Glycosylated mouse cystatin C (mCysC), an endogenous inhibitor of cysteine cathepsin proteases (CP), has been suggested as a cofactor of β-FGF to induce the differentiation of mouse embryonic stem cells into neural progenitor cells (NPCs). To investigate the possible role of CP in neural differentiation, we treated embryoid bodies (EBs) with (i) E64, an inhibitor of papain-like CP and of calpains, (ii) an inhibitor of cathepsin L (iCatL), (iii) an inhibitor of calpains (iCalp), or (iv) cystatins, and their ability to differentiate into neural cells was assessed. We show that the inhibition of CP induces a significant increase in Pax6 expression in EBs, leading to an increase in the number of nestin-positive cells after 3 days. Fourteen days after E64 treatment, we observed increased numbers of β-III-tubulin-positive cells, showing greater percentage of immature neurons, and this feature persisted up to 24 days. At this point, we encountered higher numbers of neurons with inward Na(+) current compared with untreated EBs. Further, we show that mCysC and iCatL, but not unglycosylated egg white cystatin or iCalp, increased the numbers of NPCs. In contrast to E64 and iCatL, mCysC did not inhibit CP in EBs and its neural-inducing activity required β-FGF. We propose that the inhibition of CP induces the differentiation of mouse embryonic stem cells into NPCs and neurons through a mechanism that is distinct from CysC-induced neural differentiation.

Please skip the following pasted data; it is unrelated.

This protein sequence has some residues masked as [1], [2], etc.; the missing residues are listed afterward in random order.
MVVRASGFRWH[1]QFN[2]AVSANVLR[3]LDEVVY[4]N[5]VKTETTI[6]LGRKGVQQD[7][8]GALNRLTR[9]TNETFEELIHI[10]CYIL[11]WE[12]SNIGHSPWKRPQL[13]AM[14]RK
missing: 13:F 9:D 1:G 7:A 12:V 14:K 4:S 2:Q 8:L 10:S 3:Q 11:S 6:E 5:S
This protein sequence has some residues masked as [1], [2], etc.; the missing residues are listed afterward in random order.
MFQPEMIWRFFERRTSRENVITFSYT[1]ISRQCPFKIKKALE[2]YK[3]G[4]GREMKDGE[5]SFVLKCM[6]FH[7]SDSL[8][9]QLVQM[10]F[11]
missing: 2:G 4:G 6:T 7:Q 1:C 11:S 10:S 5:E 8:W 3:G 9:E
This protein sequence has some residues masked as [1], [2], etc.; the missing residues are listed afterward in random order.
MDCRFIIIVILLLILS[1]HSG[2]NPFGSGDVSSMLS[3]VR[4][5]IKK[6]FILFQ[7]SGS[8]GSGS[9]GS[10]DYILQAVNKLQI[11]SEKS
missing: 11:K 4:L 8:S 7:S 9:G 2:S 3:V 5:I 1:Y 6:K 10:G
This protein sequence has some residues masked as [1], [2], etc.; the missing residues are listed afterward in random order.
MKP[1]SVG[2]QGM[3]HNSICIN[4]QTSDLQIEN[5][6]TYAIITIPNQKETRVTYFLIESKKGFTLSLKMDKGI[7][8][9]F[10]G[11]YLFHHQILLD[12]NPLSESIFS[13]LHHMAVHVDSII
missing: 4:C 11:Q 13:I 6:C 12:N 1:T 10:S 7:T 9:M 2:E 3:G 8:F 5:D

Ferrao-Filho A.d.S.,Instituto Oswaldo Cruz | Soares M.C.S.,Federal University of Juiz de fora | de Magalhaes V.F.,Institute Biofisica Carlos Chagas Filho | Azevedo S.M.F.O.,Institute Biofisica Carlos Chagas Filho